Are you a first-time home buyer in the Greater Boston area?
Wondering how you can find the right neighborhood in Boston for your family?
Most first-time home buyers shop for all the wrong things when they start looking for a home. They fixate on floor plans, home size, or even the color of the walls. But none of these features are the true indicator of whether you and your family will be happy in your new home.
Instead, it’s the neighborhood that makes the difference. It’s important for you to choose one that you can be happy with.
When choosing a neighborhood it is vital not to get too wrapped up in pre-conceived notions and stereotypes. Each neighborhood should be carefully considered on its own merits. It’s important to keep an open mind.
Below, you’ll find a step-by-step process for discovering the perfect neighborhood for your family.
Step 1: Download The Best Boston Suburbs for Young Families.
This will give you a broad-brush overview of the neighborhoods where families are typically the happiest. Keep this guide handy, as you’ll need it for the remainder of the process.
Step 2: Plot the commute of each working family member.
Pull up Google Maps and find each one of your workplaces. Try to determine commute times to each location via train, bus, or car. I would try to choose neighborhoods which keep commute times down to 20 minutes or less for each working family member, though this isn’t always possible.
My guide does list commute times, but they’re all for downtown Boston. That won’t help you if you work in some other part of the metro area. Always, always check.
Why start with your commute? Because a long commute can make you very miserable very fast, even if everything else about the neighborhood seems absolutely perfect.
Use commuter information to choose out six neighborhoods which will receive a closer look.
Step 3: Consider schools.
Obviously, you want your child to have the best education he or she can get. I’ve written extensively on this subject: see 6 Boston Suburbs with the Best Public Schools. If none of your top suburb picks appear on this list, use Boston Magazine’s School System Rankings, Needham’s Greatschools, and US News and World Report’s High School Rankings to determine which of your picks has a school system you’d be happy with.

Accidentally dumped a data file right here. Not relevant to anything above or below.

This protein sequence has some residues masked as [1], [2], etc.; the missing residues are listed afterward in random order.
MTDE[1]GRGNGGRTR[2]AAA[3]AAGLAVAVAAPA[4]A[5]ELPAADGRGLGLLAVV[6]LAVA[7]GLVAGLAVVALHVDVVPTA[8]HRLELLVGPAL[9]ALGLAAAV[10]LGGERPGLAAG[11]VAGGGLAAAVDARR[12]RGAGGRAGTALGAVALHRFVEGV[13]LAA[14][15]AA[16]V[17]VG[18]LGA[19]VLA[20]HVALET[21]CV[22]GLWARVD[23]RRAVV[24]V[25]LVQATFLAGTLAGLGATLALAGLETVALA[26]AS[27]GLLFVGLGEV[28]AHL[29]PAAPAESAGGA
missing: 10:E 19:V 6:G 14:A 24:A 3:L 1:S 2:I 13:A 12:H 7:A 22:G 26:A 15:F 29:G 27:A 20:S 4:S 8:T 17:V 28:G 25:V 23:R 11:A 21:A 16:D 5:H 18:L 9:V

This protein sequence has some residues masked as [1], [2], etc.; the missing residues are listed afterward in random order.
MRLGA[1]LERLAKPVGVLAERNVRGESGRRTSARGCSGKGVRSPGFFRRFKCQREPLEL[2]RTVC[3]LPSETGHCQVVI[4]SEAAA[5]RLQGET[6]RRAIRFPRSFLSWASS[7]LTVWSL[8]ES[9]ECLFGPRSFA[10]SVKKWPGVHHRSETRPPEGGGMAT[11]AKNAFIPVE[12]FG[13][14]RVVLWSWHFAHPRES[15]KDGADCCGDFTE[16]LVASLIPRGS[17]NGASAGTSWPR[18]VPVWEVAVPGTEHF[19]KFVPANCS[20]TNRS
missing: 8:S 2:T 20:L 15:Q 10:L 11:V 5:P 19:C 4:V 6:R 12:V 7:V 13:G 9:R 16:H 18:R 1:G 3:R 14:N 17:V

Use school system information to narrow your choices down to 4 neighborhoods.
Step 4: Figure out your top amenities.
This is usually where most people start, and that’s something that gets people into trouble!
The typical neighborhood amenities most homeowners care about are: larger homes, yard space, affordability, proximity to shopping, dining, or entertainment, and/or proximity to outdoor or sports opportunities. Choose one or two amenities to really focus on, the ones that matter to you the most. For example, If your family is down at a park every time it gets sunny you might want to make that a priority.
Remember, you will have to engage in some give-and-take here. If you want an affordable home in the heart of Brookline you may have to start thinking about condos instead of single family homes. If you want a huge yard, you may have to accept that it’s going to take you longer to get to Boston’s hottest restaurants.
Find three neighborhoods from your shrinking list that offer the amenities you desire. These will be the three neighborhoods we focus on as we start searching for your new home.
Step 5: Search for homes and make in-person visits.
There isn’t an article or guide on the planet that can actually compare with visiting each neighborhood in person. When your buyer’s agent shows you the house, don’t just look at the walls, floors, and appliances. Take the time to glance up and down the street. Get a feel for your neighbors. Take a look at the local shops. Try to get a feel for what the experience of living in this particular neighborhood will look like. Remember this can change from street to street!
Eventually, you’ll find a home and a neighborhood that just “clicks.” And because you took the time to perform the research in a methodical way rather than approaching the home purchase process in a haphazard or emotional one, you’ll know you’ve made the right decision by the time it’s time to close on your home. When that happens, there’s no better feeling in all the world.